Uttaranchal formerly a part of Uttar Pradesh was formed on November 9th, 2000 as the 27th state of the Indian Union. It is one of the most beautiful and enchanting region of northern India. Nature has endowed this land with so much beauty and spiritual bliss that it is also known as Dev Bhoomi, the Land of Gods . Ganga, Yamuna and scores of other rivers originate in Uttaranchal. Among them Ganga is the most holy and prominent as she represents the soul of India- her rich culture, history and civilization. In Sanskrit 'Himalaya' means Abode of Snow, truly characterizing the vast permanent snow fields above the snow line.In the heart of these majestic mountains lies the state of Uttaranchal with Kumaon region in its east and Garhwal in the west.
Uttaranchal is one of the most beautiful and enchanting region of northern India. Nature has endowed this land with so much beauty and spiritual bliss that it is also known as Dev
Bhoomi, the Land of Gods. Ganga, Yamuna and scores of other rivers originate in
Uttaranchal. Among them Ganga is the most holy and prominent as she represents the soul of India-her rich culture, history and civilization.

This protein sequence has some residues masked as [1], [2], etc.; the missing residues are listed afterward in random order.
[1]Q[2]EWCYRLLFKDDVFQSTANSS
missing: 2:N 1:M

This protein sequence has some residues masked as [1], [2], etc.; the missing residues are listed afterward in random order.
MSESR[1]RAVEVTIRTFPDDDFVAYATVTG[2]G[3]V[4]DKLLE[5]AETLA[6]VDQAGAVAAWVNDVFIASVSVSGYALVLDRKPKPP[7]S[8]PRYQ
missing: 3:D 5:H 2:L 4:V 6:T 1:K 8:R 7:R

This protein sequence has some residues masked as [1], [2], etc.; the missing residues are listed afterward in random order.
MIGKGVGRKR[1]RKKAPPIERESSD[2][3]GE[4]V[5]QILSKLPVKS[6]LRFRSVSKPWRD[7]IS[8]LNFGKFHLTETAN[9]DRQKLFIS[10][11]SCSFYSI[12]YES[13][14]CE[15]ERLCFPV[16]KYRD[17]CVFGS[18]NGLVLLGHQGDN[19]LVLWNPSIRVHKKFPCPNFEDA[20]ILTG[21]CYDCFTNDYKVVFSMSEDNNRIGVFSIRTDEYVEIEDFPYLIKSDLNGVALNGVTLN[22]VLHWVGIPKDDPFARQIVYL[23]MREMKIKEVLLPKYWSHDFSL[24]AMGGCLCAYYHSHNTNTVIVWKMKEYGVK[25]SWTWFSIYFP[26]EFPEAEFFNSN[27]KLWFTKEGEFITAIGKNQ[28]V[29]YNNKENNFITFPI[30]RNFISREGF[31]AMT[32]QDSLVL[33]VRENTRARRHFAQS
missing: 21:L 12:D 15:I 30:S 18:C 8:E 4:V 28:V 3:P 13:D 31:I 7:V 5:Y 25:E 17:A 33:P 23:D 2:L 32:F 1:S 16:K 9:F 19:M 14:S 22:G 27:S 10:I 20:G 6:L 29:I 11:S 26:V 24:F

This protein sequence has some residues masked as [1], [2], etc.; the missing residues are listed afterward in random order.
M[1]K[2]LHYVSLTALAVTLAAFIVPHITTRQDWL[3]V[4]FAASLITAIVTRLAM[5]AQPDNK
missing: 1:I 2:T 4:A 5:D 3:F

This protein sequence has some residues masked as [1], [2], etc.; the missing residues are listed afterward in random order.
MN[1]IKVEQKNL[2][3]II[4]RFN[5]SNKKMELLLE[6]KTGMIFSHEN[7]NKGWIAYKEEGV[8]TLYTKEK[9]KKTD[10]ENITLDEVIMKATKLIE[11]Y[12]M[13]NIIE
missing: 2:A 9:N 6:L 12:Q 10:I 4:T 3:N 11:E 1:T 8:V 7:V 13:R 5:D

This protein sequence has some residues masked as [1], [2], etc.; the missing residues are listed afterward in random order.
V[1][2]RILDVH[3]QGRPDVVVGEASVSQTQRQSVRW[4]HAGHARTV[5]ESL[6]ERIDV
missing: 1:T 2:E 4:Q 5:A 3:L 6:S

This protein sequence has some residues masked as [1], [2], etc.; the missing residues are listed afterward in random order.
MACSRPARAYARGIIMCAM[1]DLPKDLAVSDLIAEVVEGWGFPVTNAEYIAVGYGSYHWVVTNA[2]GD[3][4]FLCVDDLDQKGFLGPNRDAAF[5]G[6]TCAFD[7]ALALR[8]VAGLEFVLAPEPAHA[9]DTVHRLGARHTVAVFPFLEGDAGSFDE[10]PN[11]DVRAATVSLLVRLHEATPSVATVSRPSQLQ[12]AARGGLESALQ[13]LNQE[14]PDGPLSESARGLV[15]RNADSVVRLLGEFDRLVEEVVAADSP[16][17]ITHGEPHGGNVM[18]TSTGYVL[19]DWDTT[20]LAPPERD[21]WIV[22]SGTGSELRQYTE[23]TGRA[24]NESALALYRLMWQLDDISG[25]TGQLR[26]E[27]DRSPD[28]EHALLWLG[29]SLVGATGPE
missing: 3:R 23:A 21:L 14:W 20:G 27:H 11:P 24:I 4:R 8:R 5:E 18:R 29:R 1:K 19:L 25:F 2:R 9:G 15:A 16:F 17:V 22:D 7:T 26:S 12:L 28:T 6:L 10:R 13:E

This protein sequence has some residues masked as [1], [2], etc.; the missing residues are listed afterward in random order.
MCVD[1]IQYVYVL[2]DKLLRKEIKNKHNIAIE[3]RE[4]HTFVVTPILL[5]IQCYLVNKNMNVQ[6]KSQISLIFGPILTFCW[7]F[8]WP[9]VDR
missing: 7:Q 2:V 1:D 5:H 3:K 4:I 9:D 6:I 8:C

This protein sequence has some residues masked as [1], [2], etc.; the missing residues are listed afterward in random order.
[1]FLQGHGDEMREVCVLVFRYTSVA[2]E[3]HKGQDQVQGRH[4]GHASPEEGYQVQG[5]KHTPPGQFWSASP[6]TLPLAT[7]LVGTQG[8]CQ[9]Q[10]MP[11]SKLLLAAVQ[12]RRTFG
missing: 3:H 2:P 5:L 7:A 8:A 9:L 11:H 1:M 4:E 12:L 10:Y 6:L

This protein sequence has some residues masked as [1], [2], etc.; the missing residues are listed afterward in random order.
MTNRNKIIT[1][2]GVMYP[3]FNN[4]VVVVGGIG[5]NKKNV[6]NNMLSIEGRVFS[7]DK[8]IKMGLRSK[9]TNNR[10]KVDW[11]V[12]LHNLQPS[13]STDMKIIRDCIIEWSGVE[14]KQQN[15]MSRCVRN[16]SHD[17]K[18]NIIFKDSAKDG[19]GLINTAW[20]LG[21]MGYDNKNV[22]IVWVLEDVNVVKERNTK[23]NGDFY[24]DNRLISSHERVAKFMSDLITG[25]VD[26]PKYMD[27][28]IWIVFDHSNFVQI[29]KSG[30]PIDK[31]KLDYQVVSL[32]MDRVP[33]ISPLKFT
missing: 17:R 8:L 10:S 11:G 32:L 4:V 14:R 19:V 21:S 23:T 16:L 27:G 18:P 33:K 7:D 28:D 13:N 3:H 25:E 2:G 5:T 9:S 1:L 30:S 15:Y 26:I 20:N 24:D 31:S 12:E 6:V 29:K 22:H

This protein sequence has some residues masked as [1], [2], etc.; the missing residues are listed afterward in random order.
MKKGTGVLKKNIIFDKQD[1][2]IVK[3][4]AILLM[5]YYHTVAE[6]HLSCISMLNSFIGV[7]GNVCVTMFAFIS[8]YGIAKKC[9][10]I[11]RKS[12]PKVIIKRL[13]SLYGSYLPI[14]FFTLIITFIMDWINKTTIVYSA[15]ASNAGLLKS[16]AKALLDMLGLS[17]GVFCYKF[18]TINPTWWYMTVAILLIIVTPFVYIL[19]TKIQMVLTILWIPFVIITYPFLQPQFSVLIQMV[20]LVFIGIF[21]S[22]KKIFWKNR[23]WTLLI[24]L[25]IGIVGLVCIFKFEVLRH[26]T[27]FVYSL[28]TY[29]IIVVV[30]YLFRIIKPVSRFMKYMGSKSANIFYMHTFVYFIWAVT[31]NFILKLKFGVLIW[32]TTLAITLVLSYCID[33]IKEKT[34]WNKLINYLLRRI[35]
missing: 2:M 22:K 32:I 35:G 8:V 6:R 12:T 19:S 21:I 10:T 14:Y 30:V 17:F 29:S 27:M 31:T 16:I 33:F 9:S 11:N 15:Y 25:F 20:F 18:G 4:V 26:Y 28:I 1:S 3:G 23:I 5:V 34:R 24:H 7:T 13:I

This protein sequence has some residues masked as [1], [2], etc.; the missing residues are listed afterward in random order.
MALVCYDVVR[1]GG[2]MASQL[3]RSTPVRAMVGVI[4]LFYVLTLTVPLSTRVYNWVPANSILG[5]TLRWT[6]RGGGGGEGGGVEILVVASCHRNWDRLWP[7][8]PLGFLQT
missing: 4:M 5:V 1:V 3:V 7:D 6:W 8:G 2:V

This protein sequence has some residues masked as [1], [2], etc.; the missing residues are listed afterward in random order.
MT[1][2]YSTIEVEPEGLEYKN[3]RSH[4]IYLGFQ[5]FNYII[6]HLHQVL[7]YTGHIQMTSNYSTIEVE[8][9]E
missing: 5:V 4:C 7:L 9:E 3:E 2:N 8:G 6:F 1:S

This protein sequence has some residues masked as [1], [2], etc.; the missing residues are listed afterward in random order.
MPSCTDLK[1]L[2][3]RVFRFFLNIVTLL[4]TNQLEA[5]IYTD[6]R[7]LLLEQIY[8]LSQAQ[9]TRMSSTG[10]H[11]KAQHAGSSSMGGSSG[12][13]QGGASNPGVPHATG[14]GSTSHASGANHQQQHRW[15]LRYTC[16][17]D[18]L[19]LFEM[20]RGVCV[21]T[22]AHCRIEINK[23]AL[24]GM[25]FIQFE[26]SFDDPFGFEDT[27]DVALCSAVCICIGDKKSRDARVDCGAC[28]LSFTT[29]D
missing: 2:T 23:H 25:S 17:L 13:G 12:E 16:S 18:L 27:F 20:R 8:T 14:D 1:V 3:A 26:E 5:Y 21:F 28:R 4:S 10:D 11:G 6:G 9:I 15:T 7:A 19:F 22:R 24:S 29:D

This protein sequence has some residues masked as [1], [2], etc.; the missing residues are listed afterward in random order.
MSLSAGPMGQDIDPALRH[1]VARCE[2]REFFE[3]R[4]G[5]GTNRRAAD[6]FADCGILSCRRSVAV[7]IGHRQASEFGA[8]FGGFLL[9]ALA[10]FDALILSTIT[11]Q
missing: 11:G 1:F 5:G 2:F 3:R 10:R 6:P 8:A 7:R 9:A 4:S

The land of Celestial Beauty Blessed with magnificent glaciers, majestic snow-clad mountains, gigantic and ecstatic peaks, valley of flowers, skiing slopes and dense forests, this Abode of Gods includes many shrines and places of pilgrimage.
Char-dhams, the four most sacred and revered Hindu temples:
Badrinath, Kedarnath, Gangotri and Yamunotri are nestled in the Mighty Mountains. A picturesque state, with a breathtaking panoramic view of Himalayas, Uttaranchal promises its tourists a visit full of fun and unforgettable moments.
Uttaranchal is ideally located at the foothills of Shivalik. There are immense opportunities for tourism in Uttaranchal. Nature, wildlife, adventure, and pilgrimage tourism are at their best in Uttaranchal. For everyone who seeks a calm and tranquillity Uttaranchal is the perfect destination to head towards. For the spiritually inclined Haridwar, Rishikesh, Kedarnath, Badrinath, Yamunotri and Gangotri are must visit destinations in Uttaranchal.
By Air - Jolly Grant near Dehradun is the only airport. There are regular flights to Delhi by Indian